Bikini Atoll – Moratoria

Bikini Atoll

Bikini Atoll is an approachably sinister band that aims to unsettle with a sound comprised of Sonic Youth guitar damage, deadpan melodies, and a deep, low groove. Allusions to “post-rock” also seem to be in order so okay, fine: “Post-rock.” There, let’s hear no more of it.

Some of the menacing crawl of Mogwai or Slint is certainly part of the affair though, and so are stormy ballads like those of P.J. Harvey. But Bikini Atoll’s crawl stays on the happy side of turgid, not getting bogged down in the riffing and without trying too hard for combustible drama. It also helps that the musicians have a simple sense of tune, casually applied in semi-monotone by singer Joe Gideon, letting the uncluttered layers of guitar and keyboards suggest further refinements. He does sound surprisingly like Tom Verlaine as he gets all animated over the primal thumping of “Cinnamon”’s chorus and elsewhere, but usually he’s more subdued, coolly authoritative and just a bit snotty.

In spite of this, Moratoria opens with its namesake, a portentous instrumental and a good one too. Barren yet scenic, it rumbles along over a sliding, three note bass, bookended by drizzling guitar dissonances. The spare, creepy piano helps set the mood as well, here and throughout the disc. With the instrumental parts chiseled for maximum impact and the crystalline production casting each riff in stark relief, Bikini Atoll gets a lot of mileage out of each idea. Dig the watery piano and tremeloed guitars on “Black River Falls” mimicking a slowly rising flood claiming inch after inch of your home. The highlight is an eerie series of distant, shrieking background vocals that climax before settling back down, like a victim resigning himself to his fate.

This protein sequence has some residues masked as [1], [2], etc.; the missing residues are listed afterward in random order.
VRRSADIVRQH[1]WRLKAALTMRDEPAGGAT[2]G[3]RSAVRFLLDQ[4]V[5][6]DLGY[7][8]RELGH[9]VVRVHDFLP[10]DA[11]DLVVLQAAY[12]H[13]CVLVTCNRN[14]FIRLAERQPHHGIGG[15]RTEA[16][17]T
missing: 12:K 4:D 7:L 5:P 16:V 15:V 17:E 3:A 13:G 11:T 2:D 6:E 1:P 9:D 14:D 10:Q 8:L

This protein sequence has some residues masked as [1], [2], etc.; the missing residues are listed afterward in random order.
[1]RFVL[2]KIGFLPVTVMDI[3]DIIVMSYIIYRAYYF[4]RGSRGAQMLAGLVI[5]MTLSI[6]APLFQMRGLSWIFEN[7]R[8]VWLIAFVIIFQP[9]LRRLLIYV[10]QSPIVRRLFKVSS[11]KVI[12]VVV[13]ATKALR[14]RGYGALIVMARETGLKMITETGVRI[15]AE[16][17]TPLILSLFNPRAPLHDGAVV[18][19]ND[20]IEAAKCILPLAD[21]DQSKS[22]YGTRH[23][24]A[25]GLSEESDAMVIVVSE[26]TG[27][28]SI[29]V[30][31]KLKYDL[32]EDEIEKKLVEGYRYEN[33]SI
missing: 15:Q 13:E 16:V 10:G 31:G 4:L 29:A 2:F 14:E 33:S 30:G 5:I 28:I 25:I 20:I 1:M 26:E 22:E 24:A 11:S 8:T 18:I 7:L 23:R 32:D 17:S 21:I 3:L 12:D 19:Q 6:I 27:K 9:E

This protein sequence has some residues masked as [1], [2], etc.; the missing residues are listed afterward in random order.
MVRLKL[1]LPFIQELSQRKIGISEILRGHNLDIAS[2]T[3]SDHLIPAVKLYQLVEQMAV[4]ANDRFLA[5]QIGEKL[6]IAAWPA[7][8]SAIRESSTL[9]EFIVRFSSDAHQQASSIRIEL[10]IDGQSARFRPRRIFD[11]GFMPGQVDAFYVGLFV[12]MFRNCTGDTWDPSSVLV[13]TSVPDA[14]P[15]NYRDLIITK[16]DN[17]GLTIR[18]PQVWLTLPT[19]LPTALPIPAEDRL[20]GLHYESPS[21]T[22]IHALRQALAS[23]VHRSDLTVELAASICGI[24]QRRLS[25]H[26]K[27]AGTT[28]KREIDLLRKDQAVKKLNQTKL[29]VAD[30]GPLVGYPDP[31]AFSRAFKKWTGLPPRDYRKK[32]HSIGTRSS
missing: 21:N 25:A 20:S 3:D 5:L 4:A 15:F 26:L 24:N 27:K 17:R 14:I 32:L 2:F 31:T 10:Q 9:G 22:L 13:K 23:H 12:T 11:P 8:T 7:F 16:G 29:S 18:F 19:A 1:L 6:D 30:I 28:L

The band finds its party groove for “Cheap Trick,” with Gideon channeling Lou Reed over a simple, driving riff culminating in a triumphant guitar hook. Throughout the disc, Bikini Atoll doles out melody stingily but effectively, with the vocals complimented by sharp arrangements. The band plays with a disciplined post-punk sense of purpose, sharp steel of guitar alongside amorphous keyboard creating something both visceral and dreamlike.

But for all the dark riffing, though, it’s the subtle touches that make Moratoria successful and rewarding to close listening. Feel free to crank this up in your car and scowl along with the music as power down the highway. But remember to listen again later on with headphones cradling your cranium, and appreciate the littler things.